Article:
We recently heard from a female skeptic who said that no woman could accept the biblical teaching that women had to wear a head covering or a veil that hid their face. She was referring to 1 Corinthians 11:5-6 where Paul writes, “Every woman that prays or prophesies with her head unveiled brings shame on her head, for that is to make herself like one of the shameless women who shave their heads. For if a woman will not veil herself, then she should cut off her hair, but since to cut her hair short, or shave it off, marks her as one of the shameless women let her be covered.”
This is an excellent example of what any reader of ancient documents needs to understand. You must look at who wrote the document, to whom they wrote it, why they wrote it, and how the people to whom it was written would have understood it. For example, the Greek culture of that day demanded that women had to wear a head covering when out of their home. Otherwise, she was advertising that she was a prostitute.
Paul wrote the Corinthian letters to a particular group in a specific culture. Even today, when we visit a culture that attaches a particular understanding to what a person wears, Christians need to be sensitive to what their clothing conveys. In 1 Timothy 2:9, Paul also cautions Christian women to avoid “pearls or costly dresses.” He says he would not eat food that would offend someone if doing so would cause a person to be misled by his example (1 Corinthians 8:8-13).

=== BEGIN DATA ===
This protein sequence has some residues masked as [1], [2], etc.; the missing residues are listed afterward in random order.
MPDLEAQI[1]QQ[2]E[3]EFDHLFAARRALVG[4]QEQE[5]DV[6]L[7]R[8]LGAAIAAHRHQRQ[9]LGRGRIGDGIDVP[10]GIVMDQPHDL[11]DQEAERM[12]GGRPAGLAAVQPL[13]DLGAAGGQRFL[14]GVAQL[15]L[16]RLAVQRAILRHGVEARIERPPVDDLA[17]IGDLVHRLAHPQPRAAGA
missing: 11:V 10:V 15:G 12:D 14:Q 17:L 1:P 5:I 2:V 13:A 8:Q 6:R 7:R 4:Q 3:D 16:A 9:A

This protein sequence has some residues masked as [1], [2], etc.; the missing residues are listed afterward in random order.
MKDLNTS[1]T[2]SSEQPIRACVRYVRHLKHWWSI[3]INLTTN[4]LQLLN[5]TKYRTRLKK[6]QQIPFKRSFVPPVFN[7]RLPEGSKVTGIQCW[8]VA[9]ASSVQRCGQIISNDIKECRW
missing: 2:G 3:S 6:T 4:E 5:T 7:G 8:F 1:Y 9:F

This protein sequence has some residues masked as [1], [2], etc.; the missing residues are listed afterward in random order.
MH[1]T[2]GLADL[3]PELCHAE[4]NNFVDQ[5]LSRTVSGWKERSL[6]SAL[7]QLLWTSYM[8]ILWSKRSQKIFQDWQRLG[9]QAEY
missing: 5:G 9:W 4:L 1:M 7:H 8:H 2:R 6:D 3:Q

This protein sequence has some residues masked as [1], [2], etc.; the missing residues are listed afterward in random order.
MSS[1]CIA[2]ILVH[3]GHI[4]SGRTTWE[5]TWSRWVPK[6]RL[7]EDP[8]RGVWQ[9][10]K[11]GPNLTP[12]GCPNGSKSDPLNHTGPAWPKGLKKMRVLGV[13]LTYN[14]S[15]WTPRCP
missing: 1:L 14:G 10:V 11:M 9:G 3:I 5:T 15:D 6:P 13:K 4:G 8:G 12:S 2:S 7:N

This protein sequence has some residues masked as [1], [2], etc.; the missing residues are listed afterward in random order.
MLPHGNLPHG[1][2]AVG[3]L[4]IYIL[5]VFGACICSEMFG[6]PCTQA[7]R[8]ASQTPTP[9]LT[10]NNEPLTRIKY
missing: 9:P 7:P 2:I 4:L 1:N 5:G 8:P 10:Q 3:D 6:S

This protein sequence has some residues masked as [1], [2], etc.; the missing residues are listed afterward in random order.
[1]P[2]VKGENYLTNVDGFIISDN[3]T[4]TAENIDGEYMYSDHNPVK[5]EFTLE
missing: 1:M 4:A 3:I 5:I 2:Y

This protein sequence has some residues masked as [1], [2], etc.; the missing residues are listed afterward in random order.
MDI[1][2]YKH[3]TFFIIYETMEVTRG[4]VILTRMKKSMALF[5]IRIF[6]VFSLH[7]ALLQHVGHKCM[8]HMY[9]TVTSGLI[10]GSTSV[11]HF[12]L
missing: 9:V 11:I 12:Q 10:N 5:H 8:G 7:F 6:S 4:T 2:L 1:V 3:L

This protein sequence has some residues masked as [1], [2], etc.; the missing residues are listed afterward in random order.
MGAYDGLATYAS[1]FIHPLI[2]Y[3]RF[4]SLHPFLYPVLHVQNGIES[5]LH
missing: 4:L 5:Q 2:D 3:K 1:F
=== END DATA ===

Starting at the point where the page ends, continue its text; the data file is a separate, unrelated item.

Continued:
In those same verses, he points out that Christians have the freedom to eat anything. However, being concerned about how our dress and actions affect others must have a higher priority than expressing our freedom. That is a lesson the American culture needs to learn today.
— John N. Clayton © 2021